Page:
# Probabilities of Four Points Being in Convex/Deltoid Configurations

Question:

what is the probability that four distinct points in general position in the Euclidean plane are in convex configuration, depending on the number of leaf nodes in their Minimum Spanning Tree (MST)?

Put differently, what are the probabilities for the following situations:

• the points are in convex configuration and
• the MST has two leaf nodes?
• the MST has three leaf nodes?
• the points are in deltoid configuration
• the MST has two leaf nodes?
• the MST has three leaf nodes?

I assume that a quadruplet of points has a higher probability of being in convex configuration if its MST has two leaf nodes than if it has three, but that that probability is less than 1.

## 1 Answer

First, since the problem is obviously rescale and rotationally invariant we can assume that the four points are chosen uniformly at random inside the unit disk $$\newcommand{\bD}{\mathbb{D}}$$ $$\bD$$. Denote by $$V$$ the number of points vertices of the convex hull of these four random points. Note that $$V$$ is a random variable and $$V\in\{3, 4\}$$ almost surely. $$\newcommand{\bE}{\mathbb{E}}$$ $$\newcommand{\bP}{\mathbb{P}}$$ We set $$p:=\bP[V=4].$$ Note that $$\bP[V=3]=1-p$$ so the expectation $$\bar{v}$$ of $$V$$ is $$\bar{v}= 3(1-p)+4p=3+p,$$ so $$p=\bar{v}-3.$$ The computation of $$\bar{v}$$ is a special case of the Renyi-Sulanke problem.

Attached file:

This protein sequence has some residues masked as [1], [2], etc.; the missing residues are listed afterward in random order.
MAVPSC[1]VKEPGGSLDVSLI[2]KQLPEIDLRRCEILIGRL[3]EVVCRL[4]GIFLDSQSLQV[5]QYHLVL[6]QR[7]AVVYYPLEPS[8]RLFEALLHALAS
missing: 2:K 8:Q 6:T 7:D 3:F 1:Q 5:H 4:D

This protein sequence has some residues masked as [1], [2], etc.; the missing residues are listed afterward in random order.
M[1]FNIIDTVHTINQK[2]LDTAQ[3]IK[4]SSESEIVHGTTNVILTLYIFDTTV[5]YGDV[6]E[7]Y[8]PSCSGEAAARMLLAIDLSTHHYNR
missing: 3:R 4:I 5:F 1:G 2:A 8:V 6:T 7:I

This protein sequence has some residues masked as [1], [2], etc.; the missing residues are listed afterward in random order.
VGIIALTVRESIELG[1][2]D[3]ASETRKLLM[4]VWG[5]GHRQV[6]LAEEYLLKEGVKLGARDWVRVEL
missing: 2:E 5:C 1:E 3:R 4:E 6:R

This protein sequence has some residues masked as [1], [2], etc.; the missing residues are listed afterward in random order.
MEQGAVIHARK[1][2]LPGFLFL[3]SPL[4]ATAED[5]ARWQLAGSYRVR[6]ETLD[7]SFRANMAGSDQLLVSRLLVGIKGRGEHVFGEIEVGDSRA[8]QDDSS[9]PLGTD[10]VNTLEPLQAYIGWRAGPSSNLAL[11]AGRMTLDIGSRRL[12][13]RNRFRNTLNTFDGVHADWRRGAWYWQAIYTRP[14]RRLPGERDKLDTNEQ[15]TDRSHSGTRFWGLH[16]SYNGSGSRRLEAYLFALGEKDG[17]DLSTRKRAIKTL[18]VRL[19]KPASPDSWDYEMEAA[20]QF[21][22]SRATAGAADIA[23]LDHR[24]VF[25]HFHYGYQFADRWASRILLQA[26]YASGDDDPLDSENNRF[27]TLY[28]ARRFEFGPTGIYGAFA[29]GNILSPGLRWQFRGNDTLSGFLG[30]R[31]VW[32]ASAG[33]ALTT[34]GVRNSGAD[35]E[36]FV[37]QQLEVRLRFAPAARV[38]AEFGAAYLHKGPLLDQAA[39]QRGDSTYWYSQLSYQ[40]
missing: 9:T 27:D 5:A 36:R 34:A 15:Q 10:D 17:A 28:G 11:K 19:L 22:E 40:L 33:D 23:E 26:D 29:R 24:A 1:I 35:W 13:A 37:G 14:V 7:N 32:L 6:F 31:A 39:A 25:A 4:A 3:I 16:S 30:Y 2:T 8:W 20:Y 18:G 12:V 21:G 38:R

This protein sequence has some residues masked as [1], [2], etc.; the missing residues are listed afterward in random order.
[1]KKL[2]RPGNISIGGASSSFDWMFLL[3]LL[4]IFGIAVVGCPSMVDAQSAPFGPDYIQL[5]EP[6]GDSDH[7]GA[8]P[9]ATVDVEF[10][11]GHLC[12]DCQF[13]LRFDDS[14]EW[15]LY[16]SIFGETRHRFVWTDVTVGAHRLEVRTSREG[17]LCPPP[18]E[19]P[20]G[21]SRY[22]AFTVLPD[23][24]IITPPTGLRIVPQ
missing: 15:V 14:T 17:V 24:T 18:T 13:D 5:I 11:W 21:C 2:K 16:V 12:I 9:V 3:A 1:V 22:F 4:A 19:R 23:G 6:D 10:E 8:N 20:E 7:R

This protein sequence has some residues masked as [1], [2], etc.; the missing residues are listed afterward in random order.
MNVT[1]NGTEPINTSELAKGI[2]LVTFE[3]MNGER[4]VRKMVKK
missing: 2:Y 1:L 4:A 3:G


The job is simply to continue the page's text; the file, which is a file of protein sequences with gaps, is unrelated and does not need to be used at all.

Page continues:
Denote by $$P_1,P_2,P_3,P_4$$ the $$4$$ random points and by $$p_{12}$$ the probability that the points $$P_3,P_4$$ lie on the same side of the line determined by $$P_1,P_2$$. Then, as shown by Renyi and Sulanke we have $$\bar{v}=\binom{4}{2}p_{12}= 6p_{12}.$$ Given two points $$P,Q$$ we denote by $$L(P,Q)$$ the line determined by $$P,Q$$ and by $$a(P,Q)$$ the area of the part of the disk that lies on the same side of $$L(P,Q)$$ as the center of the disk. Set $$\bar{a}(P,Q)=\frac{1}{\pi} a(P,Q).$$ Then $$p_{12}= \frac{1}{\pi^2}\int_{\bD^2}\Big(\; \bar{a}(P,Q)^2+(1-\bar{a}(P,Q))^2\;\Big)dPdQ$$ $$=\int_{\bD^2}\Big(\; 2\bar{a}(P,Q)^2-2\bar{a}(P,Q)+1\;\Big) dPdQ$$ $$=1-2\int_{\bD^2} \bar{a}(P,Q)\big(\; 1-\bar{a}(P,Q)\;\big) dPdQ.$$ The line $$L(P,Q)$$ has a unique equation of the form $$x\cos \theta+y\sin\theta =p,\;\;p\in[0,1], \;\;\theta\in[0,2\pi].$$ We denote by $$L_{\theta,p}$$ the line described by such an equation. The chord cout-ut by the disk on this line has length $$\ell(p)=2\sqrt{1-p^2}.$$ For such a line we have $$a(P,Q)=\frac{\pi}{2}+2\int_0^p \sqrt{1-x^2} dx =\frac{\pi}{2} +p\sqrt{1-p^2} +\arcsin(p).$$ We set $$\alpha(p):=\frac{1}{2}+ \frac{1}{\pi} \big(\; p\sqrt{1-p^2} +\arcsin(p)\;\big)=\bar{a}(P,Q).$$ As explained in the equality (5) in here we have $$\int_{\bD^2} \bar{a}(P,Q)\big(\; 1-\bar{a}(P,Q)\;\big) dPdQ=\frac{1}{3}\int_0^{2\pi} \int_0^1\alpha(p)(1-\alpha(p)) \ell(p)^3 dp d\theta,$$ $$=\frac{2\pi}{3} \int_0^1 \alpha(p)(1-\alpha(p)) \ell(p)^3 dp.$$ This integral can be computed/approximated using a computer algebra system such as MAPLE or MATHEMATICA.

• maybe I missed something, but where is the conditional probability calculated, that the MST of 4 points in convex configuration has 3 leaf nodes or, that the MST of 4 points in deltoid configuration has two leaf nodes? – Manfred Weis May 25 at 15:26
• What is MST? If I knew, maybe I can improve my answer? – Liviu Nicolaescu May 25 at 16:03
• Sorry for not mentioning that: the MST is the Minimum Spanning Tree, i.e. in the case of 4 aoints a set of 3 distinct connections between pairs of points such that the connections don't constitute to a triangle and, that their length-sum is minimal under that condition. – Manfred Weis May 25 at 17:33